Barnyard Millet Slice Cake

A tea cake or slice cake is often enjoyed with a cup of tea or coffee. These cakes are relatively simple and not very sweet, making them the perfect complement to a cup of tea. This recipe is a barnyard millet variant of a slice cake. Barnyard millet has a distinct earthy flavor, which is balanced out with wheat flour. After experimenting with different ratios, Ankita Jain from our Millet Cooking Lab has found the perfect balance of millet and wheat flour to create the most optimal and moist result. Her favourite way of enjoying this cake is by warming up a slice and topping it with a spoon of condensed milk, paired with a cup of black coffee or tea.
Salt 1 pinch
Vanilla essence 1 teaspoon
Milk 60 milliliters
Baking soda 1 teaspoon
Baking powder 1 tablespoon
Almond flour 30 grams
Barnyard millet flour 85 grams
Whole wheat flour 85 grams
Milk 20 milliliters
Coconut sugar 80 grams
Peanut butter, unsweetened 70 grams

Loaf tin, parchment paper, spatula, an oven preheated to 375°F (190°C).


Preheat your oven to 350°F (175°C). Grease and flour a 9-inch cake pan.


For the batter, start by whisking together all three types of flour, baking powder, baking soda, and salt, in a medium bowl. Set aside.


In a large bowl, cream together peanut butter and coconut sugar by whisking until light and fluffy. Whisk in half of the milk, followed by the vanilla extract.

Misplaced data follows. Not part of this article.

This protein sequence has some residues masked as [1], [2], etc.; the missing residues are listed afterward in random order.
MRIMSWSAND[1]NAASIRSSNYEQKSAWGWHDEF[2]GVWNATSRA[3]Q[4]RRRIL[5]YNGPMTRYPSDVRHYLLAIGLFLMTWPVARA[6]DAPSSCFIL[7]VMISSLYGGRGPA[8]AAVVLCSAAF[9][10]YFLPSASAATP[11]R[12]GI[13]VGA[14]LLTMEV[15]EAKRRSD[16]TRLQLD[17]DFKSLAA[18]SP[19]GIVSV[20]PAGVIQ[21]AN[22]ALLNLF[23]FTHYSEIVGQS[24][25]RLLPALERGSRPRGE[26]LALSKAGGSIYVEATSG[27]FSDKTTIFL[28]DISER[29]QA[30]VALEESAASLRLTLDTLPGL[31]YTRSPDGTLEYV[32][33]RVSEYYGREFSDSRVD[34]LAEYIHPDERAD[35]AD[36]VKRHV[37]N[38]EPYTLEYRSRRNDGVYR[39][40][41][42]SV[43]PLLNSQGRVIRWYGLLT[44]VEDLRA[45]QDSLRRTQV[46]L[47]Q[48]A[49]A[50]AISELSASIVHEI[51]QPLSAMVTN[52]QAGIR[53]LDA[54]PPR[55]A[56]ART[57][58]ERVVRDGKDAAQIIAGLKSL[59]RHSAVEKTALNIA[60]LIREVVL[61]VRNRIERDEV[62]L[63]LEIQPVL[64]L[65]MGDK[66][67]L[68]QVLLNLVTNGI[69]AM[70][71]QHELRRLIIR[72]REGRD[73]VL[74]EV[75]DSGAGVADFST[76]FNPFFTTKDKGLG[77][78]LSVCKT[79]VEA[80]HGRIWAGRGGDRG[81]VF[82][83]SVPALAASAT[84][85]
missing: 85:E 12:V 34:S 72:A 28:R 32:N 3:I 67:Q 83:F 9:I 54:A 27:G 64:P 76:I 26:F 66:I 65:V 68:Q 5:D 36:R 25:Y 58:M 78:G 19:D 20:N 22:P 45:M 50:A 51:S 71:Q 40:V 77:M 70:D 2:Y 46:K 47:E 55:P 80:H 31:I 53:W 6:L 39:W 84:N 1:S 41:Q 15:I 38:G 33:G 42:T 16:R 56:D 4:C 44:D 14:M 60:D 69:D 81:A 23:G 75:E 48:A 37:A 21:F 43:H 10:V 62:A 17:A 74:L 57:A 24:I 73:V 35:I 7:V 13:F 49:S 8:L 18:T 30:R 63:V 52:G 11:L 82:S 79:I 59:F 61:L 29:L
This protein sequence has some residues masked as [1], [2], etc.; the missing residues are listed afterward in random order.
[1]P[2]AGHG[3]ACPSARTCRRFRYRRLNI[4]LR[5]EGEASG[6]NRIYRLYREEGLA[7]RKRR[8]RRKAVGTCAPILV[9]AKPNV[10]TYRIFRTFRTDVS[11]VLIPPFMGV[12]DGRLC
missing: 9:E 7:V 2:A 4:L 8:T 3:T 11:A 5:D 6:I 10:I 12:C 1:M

Gradually add the dry ingredients to the wet mixture, along with the remaining milk. Mix until well combined.


Pour the batter into the prepared tin and smooth out the top using a spatula.


Bake for 30-35 minutes, or until a toothpick inserted into the centre of the cake comes out clean. Once baked through, remove the cake from the oven.


Allow the cake to cool completely in the tin before removing it.


Once the cake has cooled, remove it from the tin. Slice it into desired portions and serve. This cake can be served with cold greek yogurt, topped with some maple syrup.

Tips and variations

Making almond flour and barnyard flour at home can improve the cake’s texture and lend it an enhanced earthy taste, compared to ready-made flour. 


If any leftover cake slices get too dry, you can dip them in french toast batter and make a brioche-style french toast. This can be paired with some unsweetened greek yoghurt, topped with a little honey/maple syrup or jam.

Chef Ankita Jain has spent more than 15 years working as a chocolatier. While she enjoyed shaping the kitchen at Harsh Chocolates, her passion for healthier food led her to start Bicycle Kitchen. Over the past three years, she has experimented with millet-based recipes and perfected them.


This recipe is part of the Millet Revival Project 2023, The Locavore’s modest attempt to demystify cooking with millets, and learn the impact that it has on our ecology. This initiative, in association with Rainmatter Foundation, aims to facilitate the gradual incorporation of millets into our diets, as well as create a space for meaningful conversation and engagement so that we can tap into the resilience of millets while also rediscovering its taste.


Rainmatter Foundation is a non-profit organisation that supports organisations and projects for climate action, a healthier environment, and livelihoods associated with them. The foundation and The Locavore have co-created this Millet Revival Project for a millet-climate outreach campaign for urban consumers. To learn more about the foundation and the other organisations they support, click here.

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